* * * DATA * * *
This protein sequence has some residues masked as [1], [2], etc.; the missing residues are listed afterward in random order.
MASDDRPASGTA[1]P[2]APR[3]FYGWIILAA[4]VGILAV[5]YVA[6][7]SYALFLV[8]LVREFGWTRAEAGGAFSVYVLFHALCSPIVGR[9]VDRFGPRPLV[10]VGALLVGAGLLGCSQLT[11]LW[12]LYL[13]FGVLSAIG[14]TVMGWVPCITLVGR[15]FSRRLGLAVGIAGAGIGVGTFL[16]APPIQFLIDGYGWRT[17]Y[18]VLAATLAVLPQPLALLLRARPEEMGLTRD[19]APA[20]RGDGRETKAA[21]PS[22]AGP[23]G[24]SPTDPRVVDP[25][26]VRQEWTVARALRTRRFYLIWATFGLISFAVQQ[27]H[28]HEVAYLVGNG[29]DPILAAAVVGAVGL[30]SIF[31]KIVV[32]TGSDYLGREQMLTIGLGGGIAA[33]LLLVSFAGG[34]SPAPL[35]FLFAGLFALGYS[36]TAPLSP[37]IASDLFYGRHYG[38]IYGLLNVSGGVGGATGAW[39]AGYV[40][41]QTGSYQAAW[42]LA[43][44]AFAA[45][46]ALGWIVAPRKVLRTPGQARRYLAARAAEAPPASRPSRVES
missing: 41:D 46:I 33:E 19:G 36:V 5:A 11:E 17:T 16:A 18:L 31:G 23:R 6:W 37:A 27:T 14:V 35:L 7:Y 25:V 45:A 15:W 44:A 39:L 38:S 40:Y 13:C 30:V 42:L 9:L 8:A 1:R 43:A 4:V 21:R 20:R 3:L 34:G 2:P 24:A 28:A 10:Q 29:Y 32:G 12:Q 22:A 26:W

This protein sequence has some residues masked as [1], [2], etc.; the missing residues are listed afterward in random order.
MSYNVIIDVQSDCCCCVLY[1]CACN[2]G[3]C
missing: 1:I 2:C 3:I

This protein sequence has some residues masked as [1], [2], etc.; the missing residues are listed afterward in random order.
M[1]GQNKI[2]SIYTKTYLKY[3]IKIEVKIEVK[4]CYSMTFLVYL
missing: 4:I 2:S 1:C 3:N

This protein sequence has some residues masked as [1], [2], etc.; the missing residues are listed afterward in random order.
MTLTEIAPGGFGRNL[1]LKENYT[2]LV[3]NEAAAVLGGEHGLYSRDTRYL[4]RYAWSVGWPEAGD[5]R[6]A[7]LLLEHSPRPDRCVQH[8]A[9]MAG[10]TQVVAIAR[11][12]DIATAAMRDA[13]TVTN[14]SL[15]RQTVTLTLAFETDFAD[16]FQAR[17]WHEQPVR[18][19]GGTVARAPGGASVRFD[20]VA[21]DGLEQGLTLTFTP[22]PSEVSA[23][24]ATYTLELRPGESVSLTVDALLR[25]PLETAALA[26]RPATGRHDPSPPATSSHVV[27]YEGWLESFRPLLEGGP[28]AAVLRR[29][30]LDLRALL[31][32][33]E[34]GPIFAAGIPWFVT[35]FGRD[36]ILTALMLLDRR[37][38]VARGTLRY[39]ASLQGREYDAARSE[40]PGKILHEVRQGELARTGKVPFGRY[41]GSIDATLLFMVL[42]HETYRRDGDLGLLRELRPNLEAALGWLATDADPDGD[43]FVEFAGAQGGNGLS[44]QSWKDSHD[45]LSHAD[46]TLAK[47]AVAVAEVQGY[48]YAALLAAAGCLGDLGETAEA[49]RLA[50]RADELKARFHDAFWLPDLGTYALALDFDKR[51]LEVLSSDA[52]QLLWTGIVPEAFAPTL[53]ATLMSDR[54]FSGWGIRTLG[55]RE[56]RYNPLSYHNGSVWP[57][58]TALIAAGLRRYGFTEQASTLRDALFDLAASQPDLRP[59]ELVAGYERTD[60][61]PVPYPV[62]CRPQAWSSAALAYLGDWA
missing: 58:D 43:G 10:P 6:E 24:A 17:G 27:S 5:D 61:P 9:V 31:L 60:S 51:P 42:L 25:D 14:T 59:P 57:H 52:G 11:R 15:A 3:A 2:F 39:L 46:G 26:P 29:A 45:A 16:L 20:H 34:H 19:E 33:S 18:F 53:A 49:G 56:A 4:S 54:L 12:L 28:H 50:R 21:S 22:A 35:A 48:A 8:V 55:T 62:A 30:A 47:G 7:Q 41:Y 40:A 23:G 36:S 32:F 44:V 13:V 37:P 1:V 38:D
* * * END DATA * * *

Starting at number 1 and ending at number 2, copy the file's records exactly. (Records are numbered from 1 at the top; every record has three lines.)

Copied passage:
This protein sequence has some residues masked as [1], [2], etc.; the missing residues are listed afterward in random order.
MASDDRPASGTA[1]P[2]APR[3]FYGWIILAA[4]VGILAV[5]YVA[6][7]SYALFLV[8]LVREFGWTRAEAGGAFSVYVLFHALCSPIVGR[9]VDRFGPRPLV[10]VGALLVGAGLLGCSQLT[11]LW[12]LYL[13]FGVLSAIG[14]TVMGWVPCITLVGR[15]FSRRLGLAVGIAGAGIGVGTFL[16]APPIQFLIDGYGWRT[17]Y[18]VLAATLAVLPQPLALLLRARPEEMGLTRD[19]APA[20]RGDGRETKAA[21]PS[22]AGP[23]G[24]SPTDPRVVDP[25][26]VRQEWTVARALRTRRFYLIWATFGLISFAVQQ[27]H[28]HEVAYLVGNG[29]DPILAAAVVGAVGL[30]SIF[31]KIVV[32]TGSDYLGREQMLTIGLGGGIAA[33]LLLVSFAGG[34]SPAPL[35]FLFAGLFALGYS[36]TAPLSP[37]IASDLFYGRHYG[38]IYGLLNVSGGVGGATGAW[39]AGYV[40][41]QTGSYQAAW[42]LA[43][44]AFAA[45][46]ALGWIVAPRKVLRTPGQARRYLAARAAEAPPASRPSRVES
missing: 41:D 46:I 33:E 19:G 36:V 5:A 11:E 17:T 16:A 18:L 31:G 23:R 6:W 37:A 27:T 14:V 35:L 7:Y 25:V 45:A 15:W 44:A 39:L 38:S 40:Y 13:C 30:V 42:L 9:L 8:A 1:R 43:A 4:V 21:R 20:R 3:L 34:G 2:P 24:A 28:A 10:Q 29:Y 32:G 12:Q 22:A 26:W

This protein sequence has some residues masked as [1], [2], etc.; the missing residues are listed afterward in random order.
MSYNVIIDVQSDCCCCVLY[1]CACN[2]G[3]C
missing: 1:I 2:C 3:I